For me, the business case simply doesn’t stack up.
However, the light bulb moment came as I began to better understand the very agenda items that alienated me at the start of the conference. Supported by a wonderful cohort of speakers, I began to understand the Blockchain benefits for financial and business transactions. And how traceability can piggy back.
- Speeding up supplier payments
One concept new to me was that of a ‘Smart Contract’. Think of these as ‘self-enforcing’ business rules that live on the Blockchain – when A happens; do X.
For retail, the most obvious application is paying suppliers. In its most simple form: when my staff scans the product into the warehouse, pay the supplier. For the avoidance of doubt, these payments can be in whichever currency the parties prefer. They are not limited to Blockchain celebrity crypto-currencies like Bitcoin and Ethereum.
- Integrating Product Safety and Traceability with Finance
Additional criteria like depot quality control checks, delivery van temperature and whether the delivery was on time can all be added into the criteria and influence the payment value - all without any human financial processing.
I believe it is by adding to these criteria that you can begin to incorporate product safety and traceability into a financially-driven Blockchain model.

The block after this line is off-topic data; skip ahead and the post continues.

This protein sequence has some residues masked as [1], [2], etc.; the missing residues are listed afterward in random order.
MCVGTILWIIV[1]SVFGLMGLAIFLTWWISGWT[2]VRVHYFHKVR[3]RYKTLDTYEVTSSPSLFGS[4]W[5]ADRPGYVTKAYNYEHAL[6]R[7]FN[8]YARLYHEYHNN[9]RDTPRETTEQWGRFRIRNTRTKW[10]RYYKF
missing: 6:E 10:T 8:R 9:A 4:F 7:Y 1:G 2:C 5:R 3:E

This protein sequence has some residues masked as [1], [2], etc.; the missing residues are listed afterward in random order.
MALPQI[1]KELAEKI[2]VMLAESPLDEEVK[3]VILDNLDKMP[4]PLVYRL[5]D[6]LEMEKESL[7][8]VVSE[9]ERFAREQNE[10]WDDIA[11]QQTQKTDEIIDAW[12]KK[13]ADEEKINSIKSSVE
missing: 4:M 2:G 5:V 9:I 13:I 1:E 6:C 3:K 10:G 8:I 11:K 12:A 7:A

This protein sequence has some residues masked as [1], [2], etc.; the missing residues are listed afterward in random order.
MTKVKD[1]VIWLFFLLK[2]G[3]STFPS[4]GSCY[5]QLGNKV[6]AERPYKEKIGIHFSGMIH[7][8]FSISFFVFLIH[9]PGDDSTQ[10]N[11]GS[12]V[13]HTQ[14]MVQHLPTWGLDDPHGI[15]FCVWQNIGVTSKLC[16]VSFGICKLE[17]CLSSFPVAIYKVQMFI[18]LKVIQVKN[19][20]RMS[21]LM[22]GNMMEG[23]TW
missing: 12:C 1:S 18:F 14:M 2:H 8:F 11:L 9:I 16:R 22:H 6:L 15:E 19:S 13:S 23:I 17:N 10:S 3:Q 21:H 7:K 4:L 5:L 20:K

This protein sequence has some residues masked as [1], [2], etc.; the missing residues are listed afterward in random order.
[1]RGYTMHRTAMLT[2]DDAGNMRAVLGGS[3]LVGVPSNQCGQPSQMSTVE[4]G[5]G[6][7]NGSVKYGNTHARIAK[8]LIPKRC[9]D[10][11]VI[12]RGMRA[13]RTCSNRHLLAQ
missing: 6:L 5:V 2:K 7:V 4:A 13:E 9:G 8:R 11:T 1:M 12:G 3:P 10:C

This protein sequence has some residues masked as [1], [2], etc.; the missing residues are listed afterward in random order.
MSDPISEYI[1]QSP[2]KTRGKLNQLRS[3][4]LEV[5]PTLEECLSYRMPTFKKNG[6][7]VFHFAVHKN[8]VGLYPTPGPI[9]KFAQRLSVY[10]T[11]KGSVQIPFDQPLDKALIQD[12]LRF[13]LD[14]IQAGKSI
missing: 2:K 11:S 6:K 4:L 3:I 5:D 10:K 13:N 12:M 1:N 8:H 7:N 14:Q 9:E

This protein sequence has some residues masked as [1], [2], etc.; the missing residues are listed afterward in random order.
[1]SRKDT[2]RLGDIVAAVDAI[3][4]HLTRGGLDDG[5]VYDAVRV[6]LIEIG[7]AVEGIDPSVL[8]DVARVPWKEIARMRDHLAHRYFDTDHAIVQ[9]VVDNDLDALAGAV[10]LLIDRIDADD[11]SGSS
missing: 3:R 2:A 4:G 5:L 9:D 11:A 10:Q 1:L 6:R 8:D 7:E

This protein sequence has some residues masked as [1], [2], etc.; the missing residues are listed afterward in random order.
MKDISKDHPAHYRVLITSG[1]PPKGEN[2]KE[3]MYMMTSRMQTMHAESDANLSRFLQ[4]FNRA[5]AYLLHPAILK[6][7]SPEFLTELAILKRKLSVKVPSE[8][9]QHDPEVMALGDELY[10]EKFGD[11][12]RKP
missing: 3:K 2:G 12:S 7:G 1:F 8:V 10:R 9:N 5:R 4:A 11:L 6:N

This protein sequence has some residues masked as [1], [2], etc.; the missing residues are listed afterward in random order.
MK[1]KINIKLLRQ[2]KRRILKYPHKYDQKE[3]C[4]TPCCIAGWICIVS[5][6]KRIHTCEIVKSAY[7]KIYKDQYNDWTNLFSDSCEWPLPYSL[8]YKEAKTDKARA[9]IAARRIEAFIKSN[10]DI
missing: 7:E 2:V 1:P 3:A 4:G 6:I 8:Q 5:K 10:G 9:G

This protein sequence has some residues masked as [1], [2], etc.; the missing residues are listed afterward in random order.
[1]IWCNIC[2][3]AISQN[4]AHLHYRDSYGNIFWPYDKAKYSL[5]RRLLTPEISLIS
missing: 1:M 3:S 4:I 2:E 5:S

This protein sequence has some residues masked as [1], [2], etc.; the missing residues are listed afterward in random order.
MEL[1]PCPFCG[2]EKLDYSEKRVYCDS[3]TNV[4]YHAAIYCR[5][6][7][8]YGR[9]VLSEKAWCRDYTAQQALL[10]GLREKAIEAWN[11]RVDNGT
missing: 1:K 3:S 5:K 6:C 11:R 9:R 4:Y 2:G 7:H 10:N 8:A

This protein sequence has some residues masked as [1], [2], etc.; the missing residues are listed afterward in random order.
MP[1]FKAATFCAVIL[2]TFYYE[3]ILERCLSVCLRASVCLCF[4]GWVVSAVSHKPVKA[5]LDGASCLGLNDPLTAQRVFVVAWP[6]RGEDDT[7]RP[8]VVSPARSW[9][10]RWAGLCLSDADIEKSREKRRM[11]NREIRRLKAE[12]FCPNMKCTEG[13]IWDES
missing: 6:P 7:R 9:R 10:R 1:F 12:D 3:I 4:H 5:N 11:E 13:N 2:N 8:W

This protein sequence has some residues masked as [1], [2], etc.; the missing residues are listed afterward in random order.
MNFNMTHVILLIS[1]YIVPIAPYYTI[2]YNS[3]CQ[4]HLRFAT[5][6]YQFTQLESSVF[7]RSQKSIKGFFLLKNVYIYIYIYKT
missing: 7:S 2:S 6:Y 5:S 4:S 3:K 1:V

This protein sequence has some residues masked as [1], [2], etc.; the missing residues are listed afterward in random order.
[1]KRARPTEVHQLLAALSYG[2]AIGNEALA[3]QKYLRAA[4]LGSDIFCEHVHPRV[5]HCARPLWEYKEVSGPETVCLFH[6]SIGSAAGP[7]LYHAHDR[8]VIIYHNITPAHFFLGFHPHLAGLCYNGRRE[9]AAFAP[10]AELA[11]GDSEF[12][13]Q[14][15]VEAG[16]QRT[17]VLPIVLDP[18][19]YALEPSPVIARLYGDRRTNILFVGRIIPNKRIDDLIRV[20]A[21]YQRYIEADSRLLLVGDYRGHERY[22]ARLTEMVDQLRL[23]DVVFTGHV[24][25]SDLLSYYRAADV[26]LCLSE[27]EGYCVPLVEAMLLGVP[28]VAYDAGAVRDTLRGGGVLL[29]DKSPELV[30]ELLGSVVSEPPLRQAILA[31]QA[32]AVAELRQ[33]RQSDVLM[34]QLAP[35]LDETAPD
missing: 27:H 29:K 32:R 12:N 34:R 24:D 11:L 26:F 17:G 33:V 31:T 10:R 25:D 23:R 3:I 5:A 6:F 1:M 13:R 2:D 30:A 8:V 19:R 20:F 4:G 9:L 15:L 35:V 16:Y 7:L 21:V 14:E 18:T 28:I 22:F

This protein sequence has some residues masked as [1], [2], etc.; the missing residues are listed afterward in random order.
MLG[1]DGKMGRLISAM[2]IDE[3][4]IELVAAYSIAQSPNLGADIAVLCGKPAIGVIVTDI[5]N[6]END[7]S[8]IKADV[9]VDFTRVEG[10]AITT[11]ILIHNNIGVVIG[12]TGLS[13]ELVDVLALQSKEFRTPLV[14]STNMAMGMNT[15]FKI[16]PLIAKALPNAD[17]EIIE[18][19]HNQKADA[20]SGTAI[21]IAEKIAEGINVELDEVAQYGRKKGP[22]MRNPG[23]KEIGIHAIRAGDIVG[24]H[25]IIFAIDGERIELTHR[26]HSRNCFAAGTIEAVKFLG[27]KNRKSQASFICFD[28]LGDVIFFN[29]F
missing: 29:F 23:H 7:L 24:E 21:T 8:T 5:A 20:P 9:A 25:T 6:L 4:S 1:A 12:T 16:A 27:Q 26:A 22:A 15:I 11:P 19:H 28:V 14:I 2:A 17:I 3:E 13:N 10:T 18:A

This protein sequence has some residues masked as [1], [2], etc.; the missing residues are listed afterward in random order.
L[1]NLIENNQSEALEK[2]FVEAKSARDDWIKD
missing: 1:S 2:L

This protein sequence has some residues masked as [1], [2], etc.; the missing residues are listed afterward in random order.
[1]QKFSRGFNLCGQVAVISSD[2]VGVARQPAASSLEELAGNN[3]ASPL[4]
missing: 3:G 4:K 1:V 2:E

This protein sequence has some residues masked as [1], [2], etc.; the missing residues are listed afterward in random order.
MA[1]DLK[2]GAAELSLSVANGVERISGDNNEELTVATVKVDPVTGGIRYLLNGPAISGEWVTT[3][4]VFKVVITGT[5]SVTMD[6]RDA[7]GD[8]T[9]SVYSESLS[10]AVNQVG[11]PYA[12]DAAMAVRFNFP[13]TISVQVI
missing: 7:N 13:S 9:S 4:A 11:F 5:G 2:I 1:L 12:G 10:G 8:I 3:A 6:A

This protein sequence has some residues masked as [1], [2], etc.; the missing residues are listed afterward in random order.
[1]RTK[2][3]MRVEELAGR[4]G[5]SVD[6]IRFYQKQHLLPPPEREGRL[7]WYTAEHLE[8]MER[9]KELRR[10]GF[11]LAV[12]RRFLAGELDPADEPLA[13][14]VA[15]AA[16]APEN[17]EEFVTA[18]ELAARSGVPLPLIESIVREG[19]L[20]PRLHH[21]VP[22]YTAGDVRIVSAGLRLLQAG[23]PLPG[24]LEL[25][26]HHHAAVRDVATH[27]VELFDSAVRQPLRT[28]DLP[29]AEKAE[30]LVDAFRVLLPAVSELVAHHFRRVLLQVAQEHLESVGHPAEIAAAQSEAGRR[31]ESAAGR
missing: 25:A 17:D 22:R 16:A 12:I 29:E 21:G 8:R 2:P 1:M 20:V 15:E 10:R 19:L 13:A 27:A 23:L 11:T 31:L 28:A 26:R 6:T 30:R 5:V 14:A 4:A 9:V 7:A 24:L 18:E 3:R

- Faster Supplier Onboarding
Supplier onboarding can be cut to a fraction of the time with third-party accreditations like British Retail Consortium (BRC) Global Standards and SEDEX Ethical Audit data automatically authenticated prior to supply. Wider banking adoption also opens the door to instant financial stability assessments of new suppliers.
The benefits are clear to both parties: quicker payments for the supplier whilst the retailer significantly reduces human administration.
- GSCoP compliance
In the UK, retailers are increasingly held to stricter codes of practice by the Grocery Conduct Authority (GCA) and their Grocery Supply Code of Practice (GSCoP). The instant and programmable nature of Blockchain Smart Contracts allow those practices and terms to be delivered consistently and independent of emotion.
Additional business rules can be written into the smart contracts to factor in conditional reward and recharge amendments to supplier payments – without intervention, without prejudice.
Of course, supplier relationships are far from pure transactions and therefore it’s important to recognise that the cold, hard logic fails to factor in the nuances of relationships and strategic alliances. Humans are comparably inefficient at processing payments. But they know better than any machine when charging a supplier simply isn’t the right thing to do.
The other element to consider is when factors that influence transactions are subjective. Quality benchmarking, sensory testing and product specification standards must all be clearly defined, agreed to and arbitrated by a mutually trusted body.
- Finally: Slowing down supplier payments